I thought that A Delusion of Satan was perhaps the best book on the Salem Witch Trials that I have ever read. I learned *tons* from this book, and it really expanded my impression of what these trials were, and of what society was like in Massachusetts during this time.
It also renewed my interest in my own family tree, and made me wonder if my Massachusetts Puritan ancestors would have experienced the frenzy of these times, or would have had freinds, family, or neighbors swept up in these events, too. The book also gave me some historical context as I work on my family tree from this time period.
This book was well written, informative, and it almost read more like a novel than like a history lesson. I could see true crime buffs finding enjoyment out of this book just as easily as history buffs could. The only thing that I wasn't so impressed with with regard to A Delusion of Satan is that the author did try to draw parallels between the wave of recovered memories of sex abuse that many people experienced many years ago and the frenzy of these witch hunts and subsequent trails. In my opinion, the comparison was not apt, and I'm sure that a much closer comparison could be made now between the witch trials and the hunt for terrorists, but this book was written well before September 11, 2001. I would not say that the author was guilty of overkill with these comparisons, but I did find them to be misplaced, and frankly, unnecessary, in this story.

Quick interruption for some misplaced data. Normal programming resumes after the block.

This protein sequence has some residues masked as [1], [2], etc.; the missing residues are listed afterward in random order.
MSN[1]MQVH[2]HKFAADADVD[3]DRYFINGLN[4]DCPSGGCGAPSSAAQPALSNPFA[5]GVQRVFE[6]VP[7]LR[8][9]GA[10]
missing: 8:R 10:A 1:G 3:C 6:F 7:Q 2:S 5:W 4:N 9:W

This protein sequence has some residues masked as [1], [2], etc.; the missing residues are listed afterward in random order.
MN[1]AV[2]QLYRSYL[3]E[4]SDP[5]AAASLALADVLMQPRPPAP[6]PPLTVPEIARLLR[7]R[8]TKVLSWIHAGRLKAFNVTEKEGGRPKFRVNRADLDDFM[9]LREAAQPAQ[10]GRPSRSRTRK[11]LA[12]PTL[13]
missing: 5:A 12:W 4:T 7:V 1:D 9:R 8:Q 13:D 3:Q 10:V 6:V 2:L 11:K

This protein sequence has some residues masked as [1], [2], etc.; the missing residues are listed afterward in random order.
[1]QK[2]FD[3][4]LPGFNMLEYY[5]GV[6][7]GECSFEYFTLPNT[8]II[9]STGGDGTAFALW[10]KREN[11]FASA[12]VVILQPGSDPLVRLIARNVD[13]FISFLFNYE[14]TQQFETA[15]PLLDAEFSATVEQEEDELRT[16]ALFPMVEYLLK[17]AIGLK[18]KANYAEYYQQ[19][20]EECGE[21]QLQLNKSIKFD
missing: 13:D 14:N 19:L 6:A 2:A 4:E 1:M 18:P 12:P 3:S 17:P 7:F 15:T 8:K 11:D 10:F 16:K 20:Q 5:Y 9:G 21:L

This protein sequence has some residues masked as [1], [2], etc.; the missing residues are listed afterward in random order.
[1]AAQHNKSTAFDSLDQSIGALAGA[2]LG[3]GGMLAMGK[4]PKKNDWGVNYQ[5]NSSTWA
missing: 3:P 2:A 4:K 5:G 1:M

This was a very informative, well written, interesting book, and I'd not hesitate to recommend it to anyone interested in these particular events, history, religion, criminal justice, psychology, or true crime. A Delusion of Satan is an excellent read.